Monday, October 10, 2011

Reconsider Columbus Day

Today is the "observed" Columbus Day in the U.S., and an appropriate day to ask ourselves why we continue to celebrate this man who is so directly responsible for the annihilation of native peoples, among other crimes against humanity. As the Transform Columbus Day web site says:
  • Columbus is responsible for the murder of millions of indigenous people.
  • Columbus was a slavetrader in Africa before invading America. He began the slave trade in the Americas. He deserves no holiday, no parades, no statues.
  • Columbus Day celebrates the doctrine of discovery – the legal process that stole Indian people's territories, and that continues today.
  • Columbus brought a philosophy of domination to the Americas that persists today – domination of other peoples, domination of the environment, domination of other belief systems, domination of women by men.

 The creative minds who developed these e cards had fun expressing their thoughts:





Last year some folks developed this still-relevant video and propose changing the day to honor indigenous peoples:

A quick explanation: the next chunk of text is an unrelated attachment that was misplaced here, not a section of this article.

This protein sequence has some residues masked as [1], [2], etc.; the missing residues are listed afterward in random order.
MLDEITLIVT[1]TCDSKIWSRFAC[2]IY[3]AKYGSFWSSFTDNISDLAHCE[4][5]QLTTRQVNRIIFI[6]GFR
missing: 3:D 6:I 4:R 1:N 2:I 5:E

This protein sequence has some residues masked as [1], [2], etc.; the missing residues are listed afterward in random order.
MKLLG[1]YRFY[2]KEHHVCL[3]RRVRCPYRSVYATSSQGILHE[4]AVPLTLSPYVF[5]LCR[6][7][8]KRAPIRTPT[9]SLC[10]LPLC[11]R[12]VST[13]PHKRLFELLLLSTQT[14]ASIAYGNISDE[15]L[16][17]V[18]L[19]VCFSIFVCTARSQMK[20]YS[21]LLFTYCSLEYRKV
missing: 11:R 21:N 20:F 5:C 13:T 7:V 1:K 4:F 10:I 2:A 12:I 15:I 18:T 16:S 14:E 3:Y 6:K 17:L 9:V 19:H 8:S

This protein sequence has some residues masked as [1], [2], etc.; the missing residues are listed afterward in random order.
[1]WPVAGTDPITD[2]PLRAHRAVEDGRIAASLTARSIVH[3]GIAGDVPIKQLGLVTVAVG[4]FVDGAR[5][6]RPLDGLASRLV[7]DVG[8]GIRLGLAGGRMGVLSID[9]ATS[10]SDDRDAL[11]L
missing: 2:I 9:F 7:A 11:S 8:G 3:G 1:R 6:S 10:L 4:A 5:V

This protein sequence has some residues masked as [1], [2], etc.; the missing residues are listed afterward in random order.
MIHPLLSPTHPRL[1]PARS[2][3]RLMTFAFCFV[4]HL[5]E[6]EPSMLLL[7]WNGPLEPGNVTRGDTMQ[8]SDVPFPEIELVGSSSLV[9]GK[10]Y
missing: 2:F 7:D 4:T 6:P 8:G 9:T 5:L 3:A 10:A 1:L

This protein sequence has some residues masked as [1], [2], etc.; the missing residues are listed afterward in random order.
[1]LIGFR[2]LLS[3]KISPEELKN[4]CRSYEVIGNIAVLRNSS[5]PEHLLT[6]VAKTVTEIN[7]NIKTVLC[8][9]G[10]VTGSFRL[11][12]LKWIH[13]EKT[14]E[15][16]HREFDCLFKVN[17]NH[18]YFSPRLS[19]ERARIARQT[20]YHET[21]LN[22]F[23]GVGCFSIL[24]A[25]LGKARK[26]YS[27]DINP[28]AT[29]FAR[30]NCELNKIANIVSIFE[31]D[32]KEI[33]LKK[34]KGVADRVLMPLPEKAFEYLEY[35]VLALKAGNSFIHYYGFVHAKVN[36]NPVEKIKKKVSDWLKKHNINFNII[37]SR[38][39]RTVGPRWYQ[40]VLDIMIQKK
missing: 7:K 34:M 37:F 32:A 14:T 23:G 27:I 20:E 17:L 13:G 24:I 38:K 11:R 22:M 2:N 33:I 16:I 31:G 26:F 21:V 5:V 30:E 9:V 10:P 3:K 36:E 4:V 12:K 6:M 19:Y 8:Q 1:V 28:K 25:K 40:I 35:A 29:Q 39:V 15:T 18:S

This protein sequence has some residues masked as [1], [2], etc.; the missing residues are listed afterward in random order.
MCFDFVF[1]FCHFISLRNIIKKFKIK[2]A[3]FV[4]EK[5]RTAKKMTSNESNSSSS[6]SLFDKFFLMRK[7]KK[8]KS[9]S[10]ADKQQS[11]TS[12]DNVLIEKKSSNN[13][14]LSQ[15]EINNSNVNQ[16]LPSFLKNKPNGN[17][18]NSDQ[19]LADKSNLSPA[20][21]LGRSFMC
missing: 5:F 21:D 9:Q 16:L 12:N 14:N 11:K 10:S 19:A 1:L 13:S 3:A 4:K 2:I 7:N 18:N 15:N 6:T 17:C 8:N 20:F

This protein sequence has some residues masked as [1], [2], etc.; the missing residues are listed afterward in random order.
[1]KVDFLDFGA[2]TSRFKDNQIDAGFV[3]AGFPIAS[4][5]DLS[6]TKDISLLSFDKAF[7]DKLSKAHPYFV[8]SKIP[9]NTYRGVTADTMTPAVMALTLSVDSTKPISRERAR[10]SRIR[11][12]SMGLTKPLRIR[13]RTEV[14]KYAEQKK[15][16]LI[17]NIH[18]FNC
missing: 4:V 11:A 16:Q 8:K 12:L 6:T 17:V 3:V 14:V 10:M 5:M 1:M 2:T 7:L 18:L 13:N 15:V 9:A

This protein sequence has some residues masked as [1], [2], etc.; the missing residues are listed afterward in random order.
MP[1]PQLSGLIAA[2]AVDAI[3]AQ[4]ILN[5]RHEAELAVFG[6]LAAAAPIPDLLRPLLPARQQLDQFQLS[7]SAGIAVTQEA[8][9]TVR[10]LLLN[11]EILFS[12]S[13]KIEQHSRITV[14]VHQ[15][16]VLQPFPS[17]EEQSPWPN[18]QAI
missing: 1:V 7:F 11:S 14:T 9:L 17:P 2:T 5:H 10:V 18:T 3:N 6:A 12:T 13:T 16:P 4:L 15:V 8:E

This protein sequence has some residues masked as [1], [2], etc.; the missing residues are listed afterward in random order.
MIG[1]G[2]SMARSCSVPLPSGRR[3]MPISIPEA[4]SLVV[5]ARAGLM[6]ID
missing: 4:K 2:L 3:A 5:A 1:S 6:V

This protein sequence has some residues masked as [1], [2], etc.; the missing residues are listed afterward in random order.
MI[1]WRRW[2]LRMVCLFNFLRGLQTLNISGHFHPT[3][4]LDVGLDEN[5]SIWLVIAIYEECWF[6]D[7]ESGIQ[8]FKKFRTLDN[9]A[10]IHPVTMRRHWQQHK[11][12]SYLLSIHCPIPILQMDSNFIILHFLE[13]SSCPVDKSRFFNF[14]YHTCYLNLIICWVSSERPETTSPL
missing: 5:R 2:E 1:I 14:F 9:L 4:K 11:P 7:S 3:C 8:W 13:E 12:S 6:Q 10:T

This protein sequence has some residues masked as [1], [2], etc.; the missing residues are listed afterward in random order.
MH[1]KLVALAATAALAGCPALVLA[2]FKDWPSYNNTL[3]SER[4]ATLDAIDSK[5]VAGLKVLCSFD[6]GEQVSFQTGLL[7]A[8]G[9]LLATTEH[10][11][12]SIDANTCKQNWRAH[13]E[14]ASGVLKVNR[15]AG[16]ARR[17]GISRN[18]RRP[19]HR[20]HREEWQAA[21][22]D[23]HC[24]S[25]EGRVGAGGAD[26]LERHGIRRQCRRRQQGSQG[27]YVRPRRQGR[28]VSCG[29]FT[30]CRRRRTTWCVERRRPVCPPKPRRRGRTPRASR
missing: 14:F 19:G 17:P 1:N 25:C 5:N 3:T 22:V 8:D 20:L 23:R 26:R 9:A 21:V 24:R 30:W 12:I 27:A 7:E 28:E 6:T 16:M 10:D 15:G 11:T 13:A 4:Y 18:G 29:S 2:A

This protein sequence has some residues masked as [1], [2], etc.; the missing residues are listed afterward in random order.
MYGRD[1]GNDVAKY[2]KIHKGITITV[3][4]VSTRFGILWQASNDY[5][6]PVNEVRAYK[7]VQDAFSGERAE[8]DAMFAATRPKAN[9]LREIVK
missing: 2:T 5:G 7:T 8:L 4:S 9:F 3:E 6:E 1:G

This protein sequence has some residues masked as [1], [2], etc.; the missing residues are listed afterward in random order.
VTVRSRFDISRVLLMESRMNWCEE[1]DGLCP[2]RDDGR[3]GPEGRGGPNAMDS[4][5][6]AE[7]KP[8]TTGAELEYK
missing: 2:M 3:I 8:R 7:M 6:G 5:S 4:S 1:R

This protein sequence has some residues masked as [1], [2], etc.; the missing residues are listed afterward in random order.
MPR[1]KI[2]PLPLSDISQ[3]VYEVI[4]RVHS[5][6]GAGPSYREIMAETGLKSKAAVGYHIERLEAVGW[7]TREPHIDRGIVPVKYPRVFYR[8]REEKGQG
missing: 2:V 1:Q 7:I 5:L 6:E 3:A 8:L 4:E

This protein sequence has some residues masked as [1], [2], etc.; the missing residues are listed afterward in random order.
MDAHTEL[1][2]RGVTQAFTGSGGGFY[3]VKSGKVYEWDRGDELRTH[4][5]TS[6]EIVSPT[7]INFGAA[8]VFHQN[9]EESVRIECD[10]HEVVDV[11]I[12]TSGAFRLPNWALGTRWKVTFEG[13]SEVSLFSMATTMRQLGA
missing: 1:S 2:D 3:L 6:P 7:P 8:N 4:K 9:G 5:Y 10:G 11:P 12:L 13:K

Transcript of video:

Columbus Day: a day that our government has deemed worthy of remembrance. And with all due respect — with all due respect — with all due respect — there’s an ugly truth that has been overlooked for way too long. Columbus committed heinous crimes against the indigenous peoples of the Caribbean and millions of natives throughout the Americas, and Columbus set the stage for the slave trade in the New World. So please — please reconsider — if this is a man you want to honor. Reconsider if you want to celebrate the crimes of Columbus? It’s not your fault, it happened a long time ago, but remaining neutral and pretending like it didn’t happen or that it doesn’t still impact us today. So please take the day to learn the whole story. Celebrate the people who were here first. Petition for a nationally recognized indigenous holiday. So please reconsider how you plan to spend October 12th. Reconsider the story of Columbus.


 

 

 

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